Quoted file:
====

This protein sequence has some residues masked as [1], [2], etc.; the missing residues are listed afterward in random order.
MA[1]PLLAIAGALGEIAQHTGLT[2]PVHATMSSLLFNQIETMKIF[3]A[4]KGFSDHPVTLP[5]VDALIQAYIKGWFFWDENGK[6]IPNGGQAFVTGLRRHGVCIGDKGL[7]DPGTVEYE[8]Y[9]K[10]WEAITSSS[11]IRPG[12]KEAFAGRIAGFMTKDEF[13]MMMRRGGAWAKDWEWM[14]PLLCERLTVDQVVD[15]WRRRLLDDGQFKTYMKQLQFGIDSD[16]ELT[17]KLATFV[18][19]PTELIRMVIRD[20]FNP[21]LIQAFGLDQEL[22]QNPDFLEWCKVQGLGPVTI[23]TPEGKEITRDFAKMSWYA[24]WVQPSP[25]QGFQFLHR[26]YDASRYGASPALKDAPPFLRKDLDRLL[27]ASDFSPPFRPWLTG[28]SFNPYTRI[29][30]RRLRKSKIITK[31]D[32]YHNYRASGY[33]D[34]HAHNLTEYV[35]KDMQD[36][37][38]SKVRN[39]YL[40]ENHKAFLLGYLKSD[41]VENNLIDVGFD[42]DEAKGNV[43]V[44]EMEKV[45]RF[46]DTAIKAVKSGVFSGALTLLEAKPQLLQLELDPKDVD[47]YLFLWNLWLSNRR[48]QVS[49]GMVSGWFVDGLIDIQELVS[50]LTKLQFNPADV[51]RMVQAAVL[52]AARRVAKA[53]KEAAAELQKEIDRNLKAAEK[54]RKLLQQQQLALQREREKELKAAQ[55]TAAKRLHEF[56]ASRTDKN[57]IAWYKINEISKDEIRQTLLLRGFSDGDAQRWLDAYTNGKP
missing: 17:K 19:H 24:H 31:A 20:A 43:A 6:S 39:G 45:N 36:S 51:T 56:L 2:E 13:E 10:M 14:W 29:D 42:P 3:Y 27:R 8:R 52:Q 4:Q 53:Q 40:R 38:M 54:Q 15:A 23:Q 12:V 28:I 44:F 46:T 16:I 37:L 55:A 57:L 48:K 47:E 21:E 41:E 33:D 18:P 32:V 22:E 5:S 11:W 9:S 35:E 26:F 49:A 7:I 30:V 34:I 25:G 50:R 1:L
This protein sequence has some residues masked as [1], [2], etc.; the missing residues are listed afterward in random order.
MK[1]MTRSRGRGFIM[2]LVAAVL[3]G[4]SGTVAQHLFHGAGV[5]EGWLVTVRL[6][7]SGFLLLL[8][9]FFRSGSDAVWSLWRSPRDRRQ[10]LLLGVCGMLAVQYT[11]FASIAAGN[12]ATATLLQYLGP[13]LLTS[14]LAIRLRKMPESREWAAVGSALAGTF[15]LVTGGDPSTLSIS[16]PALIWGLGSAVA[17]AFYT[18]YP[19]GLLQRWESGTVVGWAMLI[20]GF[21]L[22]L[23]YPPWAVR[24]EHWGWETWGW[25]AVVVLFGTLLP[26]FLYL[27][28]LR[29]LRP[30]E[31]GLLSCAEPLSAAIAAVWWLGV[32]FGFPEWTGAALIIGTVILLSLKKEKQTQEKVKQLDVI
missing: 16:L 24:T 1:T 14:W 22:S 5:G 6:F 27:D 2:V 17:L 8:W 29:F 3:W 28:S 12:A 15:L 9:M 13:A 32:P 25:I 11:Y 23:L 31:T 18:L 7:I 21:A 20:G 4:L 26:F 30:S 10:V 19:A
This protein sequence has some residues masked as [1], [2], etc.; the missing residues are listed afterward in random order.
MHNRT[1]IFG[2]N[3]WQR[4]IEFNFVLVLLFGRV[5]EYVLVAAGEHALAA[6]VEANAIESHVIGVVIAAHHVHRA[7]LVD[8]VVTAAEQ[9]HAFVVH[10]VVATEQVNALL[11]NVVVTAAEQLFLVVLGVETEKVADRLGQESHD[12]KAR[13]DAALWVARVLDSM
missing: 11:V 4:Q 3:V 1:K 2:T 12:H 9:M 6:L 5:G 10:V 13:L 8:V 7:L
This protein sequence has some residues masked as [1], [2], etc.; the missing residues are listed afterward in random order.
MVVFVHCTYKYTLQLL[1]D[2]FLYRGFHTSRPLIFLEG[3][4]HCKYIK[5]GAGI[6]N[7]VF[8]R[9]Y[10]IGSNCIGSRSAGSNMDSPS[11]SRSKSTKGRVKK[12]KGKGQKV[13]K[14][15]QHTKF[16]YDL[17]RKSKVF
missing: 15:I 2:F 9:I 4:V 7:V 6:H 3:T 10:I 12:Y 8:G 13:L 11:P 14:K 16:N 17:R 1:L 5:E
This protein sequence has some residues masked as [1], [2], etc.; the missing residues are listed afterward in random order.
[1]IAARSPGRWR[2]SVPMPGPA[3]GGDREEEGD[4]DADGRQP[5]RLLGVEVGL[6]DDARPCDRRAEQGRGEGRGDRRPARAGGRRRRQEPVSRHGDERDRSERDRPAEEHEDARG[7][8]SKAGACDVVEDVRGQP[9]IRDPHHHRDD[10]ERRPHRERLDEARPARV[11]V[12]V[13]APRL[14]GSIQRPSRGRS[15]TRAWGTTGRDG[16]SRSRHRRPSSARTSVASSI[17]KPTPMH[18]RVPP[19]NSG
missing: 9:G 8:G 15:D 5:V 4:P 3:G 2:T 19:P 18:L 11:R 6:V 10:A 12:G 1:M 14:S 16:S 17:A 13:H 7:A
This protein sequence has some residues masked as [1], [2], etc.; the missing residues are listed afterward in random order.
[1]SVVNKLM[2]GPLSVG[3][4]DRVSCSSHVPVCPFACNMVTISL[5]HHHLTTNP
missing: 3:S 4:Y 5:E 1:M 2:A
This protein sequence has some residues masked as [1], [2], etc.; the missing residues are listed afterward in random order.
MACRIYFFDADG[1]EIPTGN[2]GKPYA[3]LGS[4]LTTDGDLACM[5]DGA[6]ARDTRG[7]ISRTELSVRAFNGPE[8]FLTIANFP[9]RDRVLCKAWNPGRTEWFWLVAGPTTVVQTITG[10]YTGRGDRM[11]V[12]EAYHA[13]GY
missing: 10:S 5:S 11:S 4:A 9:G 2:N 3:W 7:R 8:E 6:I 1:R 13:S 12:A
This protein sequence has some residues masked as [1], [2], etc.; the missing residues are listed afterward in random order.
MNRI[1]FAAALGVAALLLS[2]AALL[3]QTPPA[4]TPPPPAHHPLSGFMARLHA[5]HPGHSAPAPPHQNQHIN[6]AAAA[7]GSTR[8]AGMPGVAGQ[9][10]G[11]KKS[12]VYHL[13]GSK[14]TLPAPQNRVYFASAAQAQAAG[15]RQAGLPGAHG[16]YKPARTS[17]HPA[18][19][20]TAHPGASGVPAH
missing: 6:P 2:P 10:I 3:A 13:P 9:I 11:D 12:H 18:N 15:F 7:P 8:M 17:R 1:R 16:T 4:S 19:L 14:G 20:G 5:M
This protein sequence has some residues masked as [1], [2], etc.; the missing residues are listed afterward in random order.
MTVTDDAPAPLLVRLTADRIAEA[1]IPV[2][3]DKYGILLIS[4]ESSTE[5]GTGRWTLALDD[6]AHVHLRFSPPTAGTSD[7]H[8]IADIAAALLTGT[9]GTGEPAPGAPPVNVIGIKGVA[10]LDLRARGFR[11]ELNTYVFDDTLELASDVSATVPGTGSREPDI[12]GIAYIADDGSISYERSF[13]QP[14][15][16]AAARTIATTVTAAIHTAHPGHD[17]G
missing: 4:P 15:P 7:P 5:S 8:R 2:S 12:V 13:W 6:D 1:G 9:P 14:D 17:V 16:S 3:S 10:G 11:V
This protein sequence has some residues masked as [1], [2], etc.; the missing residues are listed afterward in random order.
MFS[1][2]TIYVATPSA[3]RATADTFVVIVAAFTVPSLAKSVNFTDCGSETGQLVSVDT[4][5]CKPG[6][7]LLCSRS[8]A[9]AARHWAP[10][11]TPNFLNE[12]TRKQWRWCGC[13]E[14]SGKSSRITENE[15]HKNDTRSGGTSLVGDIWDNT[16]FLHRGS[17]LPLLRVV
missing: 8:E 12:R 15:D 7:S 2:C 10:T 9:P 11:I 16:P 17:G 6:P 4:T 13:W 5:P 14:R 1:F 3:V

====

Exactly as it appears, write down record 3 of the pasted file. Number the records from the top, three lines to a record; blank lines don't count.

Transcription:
This protein sequence has some residues masked as [1], [2], etc.; the missing residues are listed afterward in random order.
MHNRT[1]IFG[2]N[3]WQR[4]IEFNFVLVLLFGRV[5]EYVLVAAGEHALAA[6]VEANAIESHVIGVVIAAHHVHRA[7]LVD[8]VVTAAEQ[9]HAFVVH[10]VVATEQVNALL[11]NVVVTAAEQLFLVVLGVETEKVADRLGQESHD[12]KAR[13]DAALWVARVLDSM
missing: 11:V 4:Q 3:V 1:K 2:T 12:H 9:M 6:L 5:G 10:V 13:L 8:V 7:L